I am so grateful that we’ve had this chance to work with a a charity that has let us see Jacob is moving forwards and that he is doing well in his own way. So it saddened me greatly to receive news that the BIBIC outreach programme is finishing due to lack of funding. This will be Jacob’s second and last visit and programme. We’re not giving up though, we’re off to find a new and exciting way to maximise his progress as he seems to be on a roll at the moment. More news of that anon……!


There to Here

I suppose I should start be explaining how we got for there to here. So early apologies, I promise not all my posts will be as long or as lacking in funny as this one. After all it’s been 4 and half years since our family life began so before you can understand where we are now I guess you might need to know what’s happened already.

Jacob was born 4 and a half years ago in a prolonged and complicated labour that involved syntocinon (induction/augmentation drugs), epidurals and forceps. It was a far cry from the home water birth we’d planned, my waters broke early and a number of issues meant I was in hospital for over 24 hours before they finally decided there was room for me to be induced. Anyway, eventually after around 16 hours Jacob arrived, hoiked out after getting stuck under my right hip (ouchy). He was blueish, noisy and promptly pooed on my tummy but was pronounced fine and dandy by the midwife apart from his slightly wonky toes.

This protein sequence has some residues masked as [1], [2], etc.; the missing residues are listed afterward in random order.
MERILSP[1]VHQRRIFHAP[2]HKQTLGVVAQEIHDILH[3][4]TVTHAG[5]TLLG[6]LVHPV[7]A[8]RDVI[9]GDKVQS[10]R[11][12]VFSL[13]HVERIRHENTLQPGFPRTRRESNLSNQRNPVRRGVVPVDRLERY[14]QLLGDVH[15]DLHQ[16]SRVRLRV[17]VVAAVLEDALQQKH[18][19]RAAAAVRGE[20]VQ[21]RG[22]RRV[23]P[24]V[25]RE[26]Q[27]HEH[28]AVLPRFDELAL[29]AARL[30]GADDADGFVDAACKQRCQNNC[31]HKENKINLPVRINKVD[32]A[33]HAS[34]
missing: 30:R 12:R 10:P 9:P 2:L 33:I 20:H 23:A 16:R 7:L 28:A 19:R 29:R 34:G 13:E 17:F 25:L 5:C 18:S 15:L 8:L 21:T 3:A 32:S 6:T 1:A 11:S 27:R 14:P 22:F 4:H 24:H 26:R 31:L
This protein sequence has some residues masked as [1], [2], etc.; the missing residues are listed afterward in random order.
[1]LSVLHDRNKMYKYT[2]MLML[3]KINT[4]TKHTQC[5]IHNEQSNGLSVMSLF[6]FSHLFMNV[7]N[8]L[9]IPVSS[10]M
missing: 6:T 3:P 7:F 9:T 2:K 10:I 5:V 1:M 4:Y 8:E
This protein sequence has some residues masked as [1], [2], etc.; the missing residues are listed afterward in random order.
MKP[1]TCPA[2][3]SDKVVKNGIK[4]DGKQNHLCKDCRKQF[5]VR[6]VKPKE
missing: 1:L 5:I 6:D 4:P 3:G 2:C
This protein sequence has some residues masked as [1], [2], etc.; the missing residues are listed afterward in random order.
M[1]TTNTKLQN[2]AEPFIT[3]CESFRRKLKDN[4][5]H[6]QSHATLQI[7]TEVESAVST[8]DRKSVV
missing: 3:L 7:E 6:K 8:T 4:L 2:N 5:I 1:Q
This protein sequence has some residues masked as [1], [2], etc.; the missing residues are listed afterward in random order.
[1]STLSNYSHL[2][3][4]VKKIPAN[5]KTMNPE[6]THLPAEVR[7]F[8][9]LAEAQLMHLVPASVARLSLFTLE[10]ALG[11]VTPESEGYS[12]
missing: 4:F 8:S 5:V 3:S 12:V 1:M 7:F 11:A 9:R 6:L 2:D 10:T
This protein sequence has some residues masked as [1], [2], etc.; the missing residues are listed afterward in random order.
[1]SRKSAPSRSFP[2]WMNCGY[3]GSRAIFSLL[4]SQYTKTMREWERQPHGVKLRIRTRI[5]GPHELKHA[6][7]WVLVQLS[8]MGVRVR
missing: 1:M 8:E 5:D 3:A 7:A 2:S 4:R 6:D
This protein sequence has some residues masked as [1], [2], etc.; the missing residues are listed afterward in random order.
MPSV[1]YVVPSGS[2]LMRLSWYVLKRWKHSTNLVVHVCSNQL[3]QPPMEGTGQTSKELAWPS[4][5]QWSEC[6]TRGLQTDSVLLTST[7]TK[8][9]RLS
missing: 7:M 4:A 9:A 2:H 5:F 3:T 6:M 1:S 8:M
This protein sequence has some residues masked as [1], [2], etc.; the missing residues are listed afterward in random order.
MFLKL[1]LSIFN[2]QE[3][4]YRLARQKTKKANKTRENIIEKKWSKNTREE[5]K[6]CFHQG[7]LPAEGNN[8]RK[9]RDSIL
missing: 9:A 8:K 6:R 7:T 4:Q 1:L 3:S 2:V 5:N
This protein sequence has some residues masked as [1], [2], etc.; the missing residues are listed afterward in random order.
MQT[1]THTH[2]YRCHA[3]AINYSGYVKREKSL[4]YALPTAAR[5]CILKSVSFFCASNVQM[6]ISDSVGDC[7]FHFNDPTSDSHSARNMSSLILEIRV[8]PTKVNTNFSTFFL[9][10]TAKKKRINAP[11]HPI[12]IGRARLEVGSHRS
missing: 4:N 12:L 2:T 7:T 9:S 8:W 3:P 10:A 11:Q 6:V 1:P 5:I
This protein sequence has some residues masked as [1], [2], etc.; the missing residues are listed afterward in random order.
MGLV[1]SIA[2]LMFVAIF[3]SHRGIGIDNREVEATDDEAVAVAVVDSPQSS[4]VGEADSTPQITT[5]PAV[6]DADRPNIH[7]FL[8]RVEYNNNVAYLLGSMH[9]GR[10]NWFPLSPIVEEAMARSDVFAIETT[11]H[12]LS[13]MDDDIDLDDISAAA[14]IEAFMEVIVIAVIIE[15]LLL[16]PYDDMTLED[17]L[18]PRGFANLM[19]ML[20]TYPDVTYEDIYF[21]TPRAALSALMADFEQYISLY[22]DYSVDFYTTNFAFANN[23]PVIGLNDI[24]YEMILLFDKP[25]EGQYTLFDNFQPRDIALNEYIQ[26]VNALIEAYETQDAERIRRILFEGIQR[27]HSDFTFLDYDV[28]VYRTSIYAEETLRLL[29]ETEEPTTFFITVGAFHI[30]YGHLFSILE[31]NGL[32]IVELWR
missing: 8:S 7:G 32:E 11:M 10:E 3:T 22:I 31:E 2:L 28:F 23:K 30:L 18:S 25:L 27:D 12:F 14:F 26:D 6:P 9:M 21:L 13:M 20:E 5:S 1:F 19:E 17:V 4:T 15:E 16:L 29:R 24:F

Sent packing the next day from the over busy ward, we were only too glad to be out of there. Over the next few days things became more difficult. Jacob was very sleepy and it was impossible to get him to breastfeed. I called in all possible points of help, only to be reassured that it would take time to get going. But five days roll by and a check is made, “he’s lost too much weight, in you go to hospital”. He remains hard to feed and special SCBU nurses are brought in with more bottle teats than you would imagine existed to try to get him to feed. Eventually after several days, he’s pronounced “fine” and we a re-released to go home, confidence dashed, to try to maintain the 3 hourly alarm clock monitored breastfeed and top up feed regime established in hospital.